Laboratory Learning: Model-Based Reasoning in Biomedical Engineering Research and Instructional Laboratories

Principal Investigator: 
Project Overview
Background & Purpose: 

The purpose of the study has been to investigate cognitive and learning practices in interdisciplinary engineering research laboratories and to translate findings about the ecological features that support successful learning there into instructional settings. In particular, we have been creating and evaluating models of complex, problem-driven classrooms and instructional laboratory settings that promote the cognitive practice of model-based reasoning.


A Department of Biomedical Engineering.

Research Design: 

The research design for this project is longitudinal and comparative, and is designed to generate evidence that is descriptive and interpretive (case study, design research, ethnography, and observation). This project collects original data using unstructured interviews, diaries/journals/records kept by study subjects, assessments of learning/achievement tests, and personal observation.

We developed the Sense-Making Sorter to distinguish degree and quality of framing, observation, analysis, and synthesis in relation to three different phases of a research task (completion of an instructional laboratory notebook exercise). Although developed to distinguish forms of reasoning in biomedical engineering lab notebooks, the instrument could have applicability beyond engineering. The instrument was designed to organize qualitative observations but it yields a quantitative score (0-10 points) allowing for comparison between different classroom formats.

I. We ran two iterations of pre-post test of understanding of the nature of models which we analyzed using statistical methods. We evaluated a final exercise aimed at detecting the ability to spontaneously engage in model-based problem solving through development and application of a coding scheme following a phase of open reading and discussion. The coding scheme targeted reasoning structure and specifically evidence of model-based reasoning, coded as a Model before making Hypothesis.

II. Methods for evaluating laboratory notebooks for BME 3160 consisted of: 1) open reading by an interdisciplinary team to characterize differences between notebooks; 2) extraction of emergent themes; 3) organization of themes into the Sense-Making Sorter (described above); 4) refinement of instrument by application of to a subset of notebooks by three independent raters, comparison of ratings; 5) application to remaining notebooks to obtain comparable (quantitative) scores; 6) analysis of differences between PBL and instructional classroom as indicated by the Sense-Making Sorter and as averaged across three raters.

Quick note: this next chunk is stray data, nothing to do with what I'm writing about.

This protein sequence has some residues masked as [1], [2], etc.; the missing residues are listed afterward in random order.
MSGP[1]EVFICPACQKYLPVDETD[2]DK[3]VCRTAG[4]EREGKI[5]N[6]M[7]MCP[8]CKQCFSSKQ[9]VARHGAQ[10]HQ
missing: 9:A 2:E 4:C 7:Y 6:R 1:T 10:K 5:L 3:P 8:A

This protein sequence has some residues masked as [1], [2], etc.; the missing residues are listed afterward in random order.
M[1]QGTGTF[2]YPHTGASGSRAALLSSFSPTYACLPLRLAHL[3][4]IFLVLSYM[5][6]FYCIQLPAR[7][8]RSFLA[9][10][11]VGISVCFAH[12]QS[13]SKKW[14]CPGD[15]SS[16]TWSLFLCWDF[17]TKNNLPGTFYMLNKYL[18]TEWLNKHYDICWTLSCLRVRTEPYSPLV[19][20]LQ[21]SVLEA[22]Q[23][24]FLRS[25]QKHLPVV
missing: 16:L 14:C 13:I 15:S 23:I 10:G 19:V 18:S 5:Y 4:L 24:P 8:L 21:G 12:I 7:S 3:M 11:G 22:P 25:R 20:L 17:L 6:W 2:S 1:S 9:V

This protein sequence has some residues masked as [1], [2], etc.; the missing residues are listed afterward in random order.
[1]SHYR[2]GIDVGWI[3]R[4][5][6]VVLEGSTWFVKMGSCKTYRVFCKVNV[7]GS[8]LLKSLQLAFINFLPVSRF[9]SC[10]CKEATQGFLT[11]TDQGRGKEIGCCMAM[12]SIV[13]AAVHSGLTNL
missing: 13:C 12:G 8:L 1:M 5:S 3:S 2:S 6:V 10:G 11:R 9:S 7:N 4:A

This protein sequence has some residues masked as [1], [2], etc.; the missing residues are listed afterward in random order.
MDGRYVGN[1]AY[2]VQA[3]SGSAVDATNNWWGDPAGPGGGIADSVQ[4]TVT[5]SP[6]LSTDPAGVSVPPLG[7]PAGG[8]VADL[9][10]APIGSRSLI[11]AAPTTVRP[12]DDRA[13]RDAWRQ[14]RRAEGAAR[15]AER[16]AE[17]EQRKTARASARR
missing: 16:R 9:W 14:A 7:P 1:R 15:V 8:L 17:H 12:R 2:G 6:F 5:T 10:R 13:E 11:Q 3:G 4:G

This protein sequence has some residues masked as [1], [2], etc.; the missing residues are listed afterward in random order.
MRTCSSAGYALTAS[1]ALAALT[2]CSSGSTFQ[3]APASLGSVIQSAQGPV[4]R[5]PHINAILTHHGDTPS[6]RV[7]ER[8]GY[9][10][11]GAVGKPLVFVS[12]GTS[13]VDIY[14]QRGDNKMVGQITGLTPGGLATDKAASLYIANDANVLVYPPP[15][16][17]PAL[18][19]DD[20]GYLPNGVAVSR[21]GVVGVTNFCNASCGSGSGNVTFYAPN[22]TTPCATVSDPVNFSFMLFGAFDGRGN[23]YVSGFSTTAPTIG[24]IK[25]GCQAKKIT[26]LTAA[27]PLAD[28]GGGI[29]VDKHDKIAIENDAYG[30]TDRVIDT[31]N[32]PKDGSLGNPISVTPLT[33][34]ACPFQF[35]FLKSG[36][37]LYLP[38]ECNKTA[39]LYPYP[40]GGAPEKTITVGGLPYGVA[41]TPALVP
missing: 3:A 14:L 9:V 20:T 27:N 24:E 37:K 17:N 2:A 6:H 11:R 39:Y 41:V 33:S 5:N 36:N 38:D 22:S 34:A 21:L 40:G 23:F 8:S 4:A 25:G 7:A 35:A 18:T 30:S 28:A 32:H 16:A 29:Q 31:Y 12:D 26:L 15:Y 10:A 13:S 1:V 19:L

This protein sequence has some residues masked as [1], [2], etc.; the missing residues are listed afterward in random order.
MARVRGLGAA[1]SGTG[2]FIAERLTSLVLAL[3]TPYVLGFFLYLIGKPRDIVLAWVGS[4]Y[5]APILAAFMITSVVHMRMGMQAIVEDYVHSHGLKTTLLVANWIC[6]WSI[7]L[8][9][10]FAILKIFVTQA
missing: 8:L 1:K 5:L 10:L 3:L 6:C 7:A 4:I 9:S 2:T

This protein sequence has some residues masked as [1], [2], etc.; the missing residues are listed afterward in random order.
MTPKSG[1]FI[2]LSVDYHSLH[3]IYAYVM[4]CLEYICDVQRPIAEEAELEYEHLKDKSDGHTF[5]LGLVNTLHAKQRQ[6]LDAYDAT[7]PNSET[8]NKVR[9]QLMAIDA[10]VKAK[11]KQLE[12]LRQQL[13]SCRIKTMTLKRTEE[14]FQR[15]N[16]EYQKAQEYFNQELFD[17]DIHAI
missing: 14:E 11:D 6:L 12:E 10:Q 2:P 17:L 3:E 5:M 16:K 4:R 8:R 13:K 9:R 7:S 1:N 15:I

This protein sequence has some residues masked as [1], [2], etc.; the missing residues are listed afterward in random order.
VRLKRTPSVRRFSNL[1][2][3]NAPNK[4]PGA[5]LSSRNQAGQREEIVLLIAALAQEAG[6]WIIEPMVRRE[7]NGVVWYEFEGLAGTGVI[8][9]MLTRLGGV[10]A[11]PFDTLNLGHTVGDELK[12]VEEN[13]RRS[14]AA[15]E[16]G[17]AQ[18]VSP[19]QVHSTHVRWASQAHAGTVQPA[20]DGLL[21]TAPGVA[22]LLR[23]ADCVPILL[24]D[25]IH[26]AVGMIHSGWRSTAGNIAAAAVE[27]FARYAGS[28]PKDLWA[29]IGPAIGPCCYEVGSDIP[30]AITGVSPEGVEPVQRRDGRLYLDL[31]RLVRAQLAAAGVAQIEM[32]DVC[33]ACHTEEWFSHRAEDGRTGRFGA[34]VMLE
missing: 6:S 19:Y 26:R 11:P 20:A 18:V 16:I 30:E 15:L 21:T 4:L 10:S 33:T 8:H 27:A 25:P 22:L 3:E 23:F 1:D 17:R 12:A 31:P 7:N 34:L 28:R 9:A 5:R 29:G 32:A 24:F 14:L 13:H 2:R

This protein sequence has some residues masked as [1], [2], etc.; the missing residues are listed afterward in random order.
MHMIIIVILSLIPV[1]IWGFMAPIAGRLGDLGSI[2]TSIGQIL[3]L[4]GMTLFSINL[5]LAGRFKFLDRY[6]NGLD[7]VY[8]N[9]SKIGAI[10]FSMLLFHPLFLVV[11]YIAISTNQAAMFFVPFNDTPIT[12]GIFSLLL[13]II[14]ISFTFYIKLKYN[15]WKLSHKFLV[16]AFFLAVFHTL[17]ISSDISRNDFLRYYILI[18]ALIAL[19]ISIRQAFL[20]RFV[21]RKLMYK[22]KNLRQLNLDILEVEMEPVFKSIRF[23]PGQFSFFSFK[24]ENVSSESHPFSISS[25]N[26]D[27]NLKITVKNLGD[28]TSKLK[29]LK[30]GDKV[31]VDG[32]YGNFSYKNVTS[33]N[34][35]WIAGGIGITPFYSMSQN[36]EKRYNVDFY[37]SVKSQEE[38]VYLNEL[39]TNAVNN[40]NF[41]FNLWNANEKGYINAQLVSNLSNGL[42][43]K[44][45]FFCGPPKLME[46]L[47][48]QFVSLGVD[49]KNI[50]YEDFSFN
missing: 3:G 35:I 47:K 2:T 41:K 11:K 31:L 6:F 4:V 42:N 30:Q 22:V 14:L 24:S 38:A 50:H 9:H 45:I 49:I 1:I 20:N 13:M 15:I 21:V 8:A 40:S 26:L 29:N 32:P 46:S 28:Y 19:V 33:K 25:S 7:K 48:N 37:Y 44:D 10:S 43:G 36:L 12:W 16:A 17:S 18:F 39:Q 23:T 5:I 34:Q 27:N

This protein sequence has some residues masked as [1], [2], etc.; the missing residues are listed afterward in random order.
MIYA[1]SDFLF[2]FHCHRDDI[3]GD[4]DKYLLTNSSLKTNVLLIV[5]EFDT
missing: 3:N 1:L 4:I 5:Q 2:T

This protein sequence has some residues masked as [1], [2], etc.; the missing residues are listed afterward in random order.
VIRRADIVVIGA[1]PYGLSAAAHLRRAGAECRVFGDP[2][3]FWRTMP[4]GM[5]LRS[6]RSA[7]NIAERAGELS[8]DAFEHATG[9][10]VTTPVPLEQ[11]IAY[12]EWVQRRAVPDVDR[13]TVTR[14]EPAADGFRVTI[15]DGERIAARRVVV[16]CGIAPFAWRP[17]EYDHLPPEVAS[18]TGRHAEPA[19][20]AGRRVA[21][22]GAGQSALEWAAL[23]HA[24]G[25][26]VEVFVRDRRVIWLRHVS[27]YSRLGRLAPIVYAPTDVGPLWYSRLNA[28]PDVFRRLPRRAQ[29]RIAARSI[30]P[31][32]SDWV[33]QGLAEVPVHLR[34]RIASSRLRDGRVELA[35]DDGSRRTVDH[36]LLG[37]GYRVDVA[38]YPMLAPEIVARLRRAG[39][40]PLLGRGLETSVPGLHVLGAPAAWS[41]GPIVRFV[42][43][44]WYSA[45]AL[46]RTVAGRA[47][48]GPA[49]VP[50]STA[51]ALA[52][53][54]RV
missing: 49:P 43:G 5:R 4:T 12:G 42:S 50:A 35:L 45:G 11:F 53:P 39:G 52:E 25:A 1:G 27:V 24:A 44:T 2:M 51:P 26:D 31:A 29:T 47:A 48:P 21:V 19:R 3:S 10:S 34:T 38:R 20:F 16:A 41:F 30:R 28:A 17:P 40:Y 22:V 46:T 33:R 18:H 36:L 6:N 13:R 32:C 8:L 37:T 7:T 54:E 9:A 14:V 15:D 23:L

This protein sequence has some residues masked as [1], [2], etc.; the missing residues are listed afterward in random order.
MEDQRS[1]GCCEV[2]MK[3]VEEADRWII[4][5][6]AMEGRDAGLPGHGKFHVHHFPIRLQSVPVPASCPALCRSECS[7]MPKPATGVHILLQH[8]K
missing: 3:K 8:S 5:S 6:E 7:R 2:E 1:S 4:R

We have created an on-line data base and will make all materials it was possible to sanitize available upon request.


Our findings are numerous. Here we focus on those most relevant to learning in the research and instructional labs. At the outset we framed the labs as distributed cognitive-cultural systems, and so one objective was to determine the way cognition and culture are mutually implicated in their research practices. Several highly salient categories emerged in coding for cognitive practices, three empirically and theoretically robust notions, in particular, influenced our designs of learning environments:

  • Model-based cognition
  • Cognitive partnering
  • Interlocking models

In each laboratory, the research is driven by the need to formulate and solve complex, cross-domain problems. Because it would be either impossible or unethical to experiment on animals or humans, each laboratory needs to design and build physical in vitro simulation models to investigate in vivo phenomena. So, e.g., the tissue engineering laboratory designs and builds simulation devices such as models of vascular tissue or models that replicate the force of blood flowing through arteries. One researcher referred to this practice of constructing model-based simulations as, “putting a thought into the bench top to see if it works,” which we considered a particularly apt intuitive description of their cognitive practices.